Like many distance swimmers who spend endless hours in the pool, Natalie Coughlin, 30, used to daydream as she swam laps. She’d been a competitive swimmer for almost her entire life, and this was the way she — and many others — managed the boredom of practice.
But when she was in college, she realized that daydreaming was only a way to get in the miles; it was not allowing her to reach her potential. So she started to concentrate every moment of practice on what she was doing, staying focused and thinking about her technique.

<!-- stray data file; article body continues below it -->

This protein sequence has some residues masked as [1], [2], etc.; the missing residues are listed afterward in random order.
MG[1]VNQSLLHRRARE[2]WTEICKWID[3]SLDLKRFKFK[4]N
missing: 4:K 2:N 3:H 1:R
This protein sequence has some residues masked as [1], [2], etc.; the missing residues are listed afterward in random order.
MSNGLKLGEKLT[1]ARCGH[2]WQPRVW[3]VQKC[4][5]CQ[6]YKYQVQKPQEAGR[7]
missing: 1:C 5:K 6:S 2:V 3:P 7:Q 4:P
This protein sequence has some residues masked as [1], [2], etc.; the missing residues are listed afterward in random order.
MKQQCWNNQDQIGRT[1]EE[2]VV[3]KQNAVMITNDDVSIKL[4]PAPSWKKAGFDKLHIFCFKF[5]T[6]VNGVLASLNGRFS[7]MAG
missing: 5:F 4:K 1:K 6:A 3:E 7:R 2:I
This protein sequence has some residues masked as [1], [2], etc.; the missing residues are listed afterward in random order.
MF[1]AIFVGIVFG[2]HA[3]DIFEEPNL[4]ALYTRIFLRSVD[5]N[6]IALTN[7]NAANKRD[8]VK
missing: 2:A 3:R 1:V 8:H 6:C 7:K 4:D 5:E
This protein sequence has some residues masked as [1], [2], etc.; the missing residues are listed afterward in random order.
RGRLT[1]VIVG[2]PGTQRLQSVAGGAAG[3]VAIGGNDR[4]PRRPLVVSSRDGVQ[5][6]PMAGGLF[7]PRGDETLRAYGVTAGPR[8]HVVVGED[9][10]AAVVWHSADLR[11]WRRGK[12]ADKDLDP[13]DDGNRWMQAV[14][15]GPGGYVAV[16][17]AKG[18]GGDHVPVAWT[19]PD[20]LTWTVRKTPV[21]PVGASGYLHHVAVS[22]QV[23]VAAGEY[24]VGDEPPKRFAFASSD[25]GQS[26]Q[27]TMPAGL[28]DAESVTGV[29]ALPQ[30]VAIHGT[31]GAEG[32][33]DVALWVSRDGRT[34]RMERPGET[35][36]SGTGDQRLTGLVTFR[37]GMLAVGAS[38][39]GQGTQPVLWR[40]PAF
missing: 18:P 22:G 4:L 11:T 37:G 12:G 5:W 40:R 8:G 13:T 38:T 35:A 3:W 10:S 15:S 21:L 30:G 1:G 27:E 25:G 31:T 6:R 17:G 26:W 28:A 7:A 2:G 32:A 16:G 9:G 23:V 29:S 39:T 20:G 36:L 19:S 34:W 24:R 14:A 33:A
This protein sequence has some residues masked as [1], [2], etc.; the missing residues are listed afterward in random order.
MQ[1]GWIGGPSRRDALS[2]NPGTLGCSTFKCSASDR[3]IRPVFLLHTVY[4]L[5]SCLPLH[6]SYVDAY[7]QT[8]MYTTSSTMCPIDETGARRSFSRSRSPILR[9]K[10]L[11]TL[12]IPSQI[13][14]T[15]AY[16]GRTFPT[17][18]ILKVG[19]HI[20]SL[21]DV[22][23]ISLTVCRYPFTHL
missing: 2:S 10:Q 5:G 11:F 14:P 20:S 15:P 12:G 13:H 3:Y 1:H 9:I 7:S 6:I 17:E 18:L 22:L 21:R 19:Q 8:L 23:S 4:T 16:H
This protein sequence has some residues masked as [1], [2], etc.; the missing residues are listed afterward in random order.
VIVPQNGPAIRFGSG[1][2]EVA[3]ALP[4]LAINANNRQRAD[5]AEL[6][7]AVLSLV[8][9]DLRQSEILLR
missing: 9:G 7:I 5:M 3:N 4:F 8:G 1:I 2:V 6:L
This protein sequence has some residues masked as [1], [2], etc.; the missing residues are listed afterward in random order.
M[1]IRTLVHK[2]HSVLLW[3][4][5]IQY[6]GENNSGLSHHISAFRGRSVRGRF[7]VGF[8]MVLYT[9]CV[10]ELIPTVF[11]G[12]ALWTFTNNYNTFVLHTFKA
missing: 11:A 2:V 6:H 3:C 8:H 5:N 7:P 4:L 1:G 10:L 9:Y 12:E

“That’s when I really started improving,” she said. “The more I did it, the more success I had.”
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